Tinker Swiss Cottage is a historic house museum located in the heart of Rockford, Illinois. The museum complex contains the historic house museum, barn, and carriage house from the Tinker family. In addition, the property is the home of the founding site of Rockford and contains a Pre-Columbian Native American conical mound. Robert Tinker's inspiration for the Cottage came during his tour of Europe in 1862, where he fell in love with the architecture of Switzerland. In 1865, Robert began building his Swiss Cottage on the limestone bluff overlooking Kent Creek.
Robert surrounded his Swiss Cottage with over 27 acres of trees, vines, winding pathways, flowerbeds, and gardens. A three-story Swiss inspired barn was added to the property which housed cows, chickens, and horses.
On the side of the Cottage, Robert constructed a suspension bridge crossing the Kent Creek. This bridge linked the Cottage with his wife's, Mary Dorr Manny Tinker, limestone mansion and grounds. In 1906, the railroad bought the remainder of Mary's estate. At the end of Robert's suspension bridge, he planted elaborate gardens deemed the Railroad Gardens where passengers could stroll as they waited for the train.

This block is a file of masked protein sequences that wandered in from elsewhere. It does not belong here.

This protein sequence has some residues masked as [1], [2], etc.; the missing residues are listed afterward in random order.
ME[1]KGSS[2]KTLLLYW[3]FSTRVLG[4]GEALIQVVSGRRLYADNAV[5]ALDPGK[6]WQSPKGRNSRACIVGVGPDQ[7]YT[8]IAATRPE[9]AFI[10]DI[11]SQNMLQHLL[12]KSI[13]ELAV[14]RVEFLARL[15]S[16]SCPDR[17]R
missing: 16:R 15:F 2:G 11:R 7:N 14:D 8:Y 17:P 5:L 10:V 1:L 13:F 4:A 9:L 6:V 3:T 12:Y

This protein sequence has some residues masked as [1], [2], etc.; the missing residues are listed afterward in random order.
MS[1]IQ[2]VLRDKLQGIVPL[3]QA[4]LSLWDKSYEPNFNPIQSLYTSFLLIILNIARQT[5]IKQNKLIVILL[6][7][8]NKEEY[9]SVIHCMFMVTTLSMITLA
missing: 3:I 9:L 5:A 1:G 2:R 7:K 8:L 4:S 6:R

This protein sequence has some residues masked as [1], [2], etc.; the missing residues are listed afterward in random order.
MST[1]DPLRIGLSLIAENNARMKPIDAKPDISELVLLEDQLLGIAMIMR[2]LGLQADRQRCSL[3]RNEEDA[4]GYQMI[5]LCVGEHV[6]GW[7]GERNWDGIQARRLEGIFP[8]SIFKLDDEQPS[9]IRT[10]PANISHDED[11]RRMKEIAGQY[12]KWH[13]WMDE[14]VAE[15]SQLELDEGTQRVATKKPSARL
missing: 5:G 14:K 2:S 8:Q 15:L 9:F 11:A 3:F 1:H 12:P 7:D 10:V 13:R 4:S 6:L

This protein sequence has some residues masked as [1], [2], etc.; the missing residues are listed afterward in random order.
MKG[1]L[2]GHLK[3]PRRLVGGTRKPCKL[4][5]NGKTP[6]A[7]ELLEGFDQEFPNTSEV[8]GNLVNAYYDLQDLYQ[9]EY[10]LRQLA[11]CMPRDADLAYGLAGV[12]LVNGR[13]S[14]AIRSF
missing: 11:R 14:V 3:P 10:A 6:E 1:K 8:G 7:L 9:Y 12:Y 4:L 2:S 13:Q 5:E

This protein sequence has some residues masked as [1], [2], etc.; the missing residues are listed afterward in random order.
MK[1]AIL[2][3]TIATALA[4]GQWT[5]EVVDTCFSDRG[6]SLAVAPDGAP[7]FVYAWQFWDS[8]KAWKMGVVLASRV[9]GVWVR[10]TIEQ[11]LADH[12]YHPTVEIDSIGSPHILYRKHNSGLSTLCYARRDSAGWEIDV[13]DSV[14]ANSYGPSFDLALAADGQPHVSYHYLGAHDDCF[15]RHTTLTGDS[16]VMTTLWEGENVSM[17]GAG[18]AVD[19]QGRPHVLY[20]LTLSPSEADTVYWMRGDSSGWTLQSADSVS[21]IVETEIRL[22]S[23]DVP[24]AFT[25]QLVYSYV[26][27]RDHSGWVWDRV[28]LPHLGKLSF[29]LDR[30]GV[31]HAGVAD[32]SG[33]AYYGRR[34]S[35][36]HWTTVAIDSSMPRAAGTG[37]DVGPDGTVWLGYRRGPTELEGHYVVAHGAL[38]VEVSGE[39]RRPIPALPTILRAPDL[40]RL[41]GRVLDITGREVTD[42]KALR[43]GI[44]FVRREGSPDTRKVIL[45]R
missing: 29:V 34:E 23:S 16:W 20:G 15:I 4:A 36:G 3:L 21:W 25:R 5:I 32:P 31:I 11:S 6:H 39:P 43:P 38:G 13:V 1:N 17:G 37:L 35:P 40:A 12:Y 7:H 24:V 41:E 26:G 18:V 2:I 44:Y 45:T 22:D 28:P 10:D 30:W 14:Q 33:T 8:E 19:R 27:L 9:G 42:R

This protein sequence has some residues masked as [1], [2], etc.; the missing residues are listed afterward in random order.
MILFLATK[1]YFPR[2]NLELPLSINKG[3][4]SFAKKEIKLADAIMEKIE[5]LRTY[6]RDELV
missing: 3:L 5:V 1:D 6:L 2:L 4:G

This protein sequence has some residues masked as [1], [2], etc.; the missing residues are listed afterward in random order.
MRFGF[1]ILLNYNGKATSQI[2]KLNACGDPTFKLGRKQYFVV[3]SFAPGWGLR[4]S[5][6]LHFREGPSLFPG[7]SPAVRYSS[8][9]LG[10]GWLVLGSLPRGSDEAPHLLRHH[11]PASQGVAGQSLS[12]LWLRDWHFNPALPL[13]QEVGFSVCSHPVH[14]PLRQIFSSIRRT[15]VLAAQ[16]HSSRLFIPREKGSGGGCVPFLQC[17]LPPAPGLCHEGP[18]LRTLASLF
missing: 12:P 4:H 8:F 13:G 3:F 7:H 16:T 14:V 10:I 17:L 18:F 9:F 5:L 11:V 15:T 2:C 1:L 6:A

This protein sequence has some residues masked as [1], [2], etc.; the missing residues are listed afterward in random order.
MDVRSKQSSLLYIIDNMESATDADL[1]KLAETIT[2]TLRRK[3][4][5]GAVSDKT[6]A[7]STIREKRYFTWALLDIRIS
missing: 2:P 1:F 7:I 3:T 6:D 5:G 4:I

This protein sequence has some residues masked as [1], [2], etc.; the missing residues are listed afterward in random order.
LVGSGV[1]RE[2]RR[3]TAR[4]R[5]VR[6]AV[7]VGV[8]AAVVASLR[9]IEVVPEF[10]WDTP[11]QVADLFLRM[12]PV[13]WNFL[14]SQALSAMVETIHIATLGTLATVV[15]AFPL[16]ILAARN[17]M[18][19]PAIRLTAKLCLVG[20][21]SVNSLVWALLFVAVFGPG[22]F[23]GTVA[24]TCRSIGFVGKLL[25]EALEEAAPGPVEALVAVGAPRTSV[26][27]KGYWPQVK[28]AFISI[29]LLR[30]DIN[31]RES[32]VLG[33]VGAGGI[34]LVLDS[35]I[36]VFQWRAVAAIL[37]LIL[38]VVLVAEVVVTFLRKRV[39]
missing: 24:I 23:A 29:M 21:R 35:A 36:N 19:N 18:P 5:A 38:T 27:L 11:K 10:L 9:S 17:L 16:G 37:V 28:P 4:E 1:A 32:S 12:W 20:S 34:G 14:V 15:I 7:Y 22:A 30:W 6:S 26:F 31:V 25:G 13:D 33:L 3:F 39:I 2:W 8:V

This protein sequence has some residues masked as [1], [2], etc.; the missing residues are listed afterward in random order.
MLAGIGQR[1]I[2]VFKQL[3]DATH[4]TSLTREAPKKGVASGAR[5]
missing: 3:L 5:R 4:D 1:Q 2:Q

The Tinker family, the sole occupants of the Swiss Cottage, left their home to the Rockford Park District and their household belongings to trustees after seventy-five years of residence. Filled with original furnishings, artwork, diaries, clothing and household items, the Cottage is a rich time capsule of life during the Victorian Era. The Cottage is also one of only a handful of Swiss-style homes remaining in the United States.
In 1943, Tinker Swiss Cottage opened to the public as a museum and is supported in part by the Rockford Park District.
Tinker Swiss Cottage has been marked as a place of historic significance by the Rockford Chapter of the Daughters of the American Revolution and has been named one of Illinois' 150 Great Places by the American Institute of Architects, Illinois Council. This prestigious award is given to places that have been identified by leading architects as contributing to their communities' quality of life. General Admission Tours are Tuesday-Sunday at 1:00 PM and 3:00 PM. Guided tours are required for admission into the museum.